In California, Costly Spectacle Looms in Bid to Oust Newsom
(Bloomberg) -- The effort to recall California Governor Gavin Newsom is shaping up to be an expensive national spectacle as unlimited fund-raising and partisan interests converge in the most populous U.S. state.
On one side are the state Republican party and tycoons including investor Chamath Palihapitiya, who are seeking to remove the ambitious Democrat amid anger over the pandemic and strict business shutdowns. Newsom comes armed with a stash of wealthy contributors and backing from prominent progressive figures such as Stacey Abrams and Elizabeth Warren.
The battle to oust Newsom more than halfway through his first term marks a dramatic turn from a year ago, when the governor enjoyed national recognition for his coronavirus response. In a state where ballot measures routinely shatter records as companies dish out millions of dollars to sway voters -- almost $700 million in 2020 alone -- a recall election in an era of hyper-partisan politics and social-media scrutiny promises to be especially costly.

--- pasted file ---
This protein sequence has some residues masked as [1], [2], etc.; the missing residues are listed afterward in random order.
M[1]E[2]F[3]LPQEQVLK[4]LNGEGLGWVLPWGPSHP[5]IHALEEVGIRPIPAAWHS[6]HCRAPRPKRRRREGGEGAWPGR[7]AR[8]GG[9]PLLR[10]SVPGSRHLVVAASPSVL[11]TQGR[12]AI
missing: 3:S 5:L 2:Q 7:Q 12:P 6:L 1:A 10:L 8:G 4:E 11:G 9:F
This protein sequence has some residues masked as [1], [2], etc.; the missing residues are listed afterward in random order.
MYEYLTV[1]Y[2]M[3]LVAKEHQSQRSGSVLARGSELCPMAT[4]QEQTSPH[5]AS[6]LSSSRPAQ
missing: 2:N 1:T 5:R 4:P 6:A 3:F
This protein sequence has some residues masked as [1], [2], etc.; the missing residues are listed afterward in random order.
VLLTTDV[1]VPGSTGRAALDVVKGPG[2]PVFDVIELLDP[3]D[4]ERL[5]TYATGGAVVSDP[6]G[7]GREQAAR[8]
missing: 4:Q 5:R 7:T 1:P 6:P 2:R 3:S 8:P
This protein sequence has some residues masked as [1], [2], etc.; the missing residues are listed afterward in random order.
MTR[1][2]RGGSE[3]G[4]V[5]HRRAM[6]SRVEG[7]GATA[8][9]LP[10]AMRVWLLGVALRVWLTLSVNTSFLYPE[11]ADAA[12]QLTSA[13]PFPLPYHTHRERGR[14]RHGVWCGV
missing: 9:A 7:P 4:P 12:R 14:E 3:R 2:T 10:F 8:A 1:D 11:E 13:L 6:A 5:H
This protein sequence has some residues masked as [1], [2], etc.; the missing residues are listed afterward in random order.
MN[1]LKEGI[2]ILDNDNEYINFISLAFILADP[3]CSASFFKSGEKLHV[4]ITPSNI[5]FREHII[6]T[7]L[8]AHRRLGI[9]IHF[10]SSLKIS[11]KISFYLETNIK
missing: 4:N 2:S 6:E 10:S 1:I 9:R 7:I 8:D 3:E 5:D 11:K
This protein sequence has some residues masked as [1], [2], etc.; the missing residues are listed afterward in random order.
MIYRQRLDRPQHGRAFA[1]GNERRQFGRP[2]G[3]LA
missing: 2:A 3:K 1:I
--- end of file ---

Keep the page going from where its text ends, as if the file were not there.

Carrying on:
“With no fund-raising limits, we could see a hundred million dollars or more being spent on each side of the recall with multiple serious candidates,” said Rose Kapolczynski, a consultant who worked for Newsom’s main Democratic rival, former Los Angeles Mayor Antonio Villaraigosa, in 2018.
An election is not yet certain, but appears likely based on the number of signatures gathered in support of a recall. If enough are verified, voters will face two questions: Should Newsom be removed, and if so, who should replace him. There’s no cap on how much the governor and recall proponents can raise on the first part, while candidates running for the job are subject to limits. The election would likely come in November, according to California Target Book, which tracks state politics.
It would be the first gubernatorial recall since 2003, in which Gray Davis was removed and replaced by Hollywood superstar Arnold Schwarzenegger, a Republican, in a bizarre campaign that featured more than 130 candidates, including a porn star and a bounty hunter. And that was before Twitter and TikTok.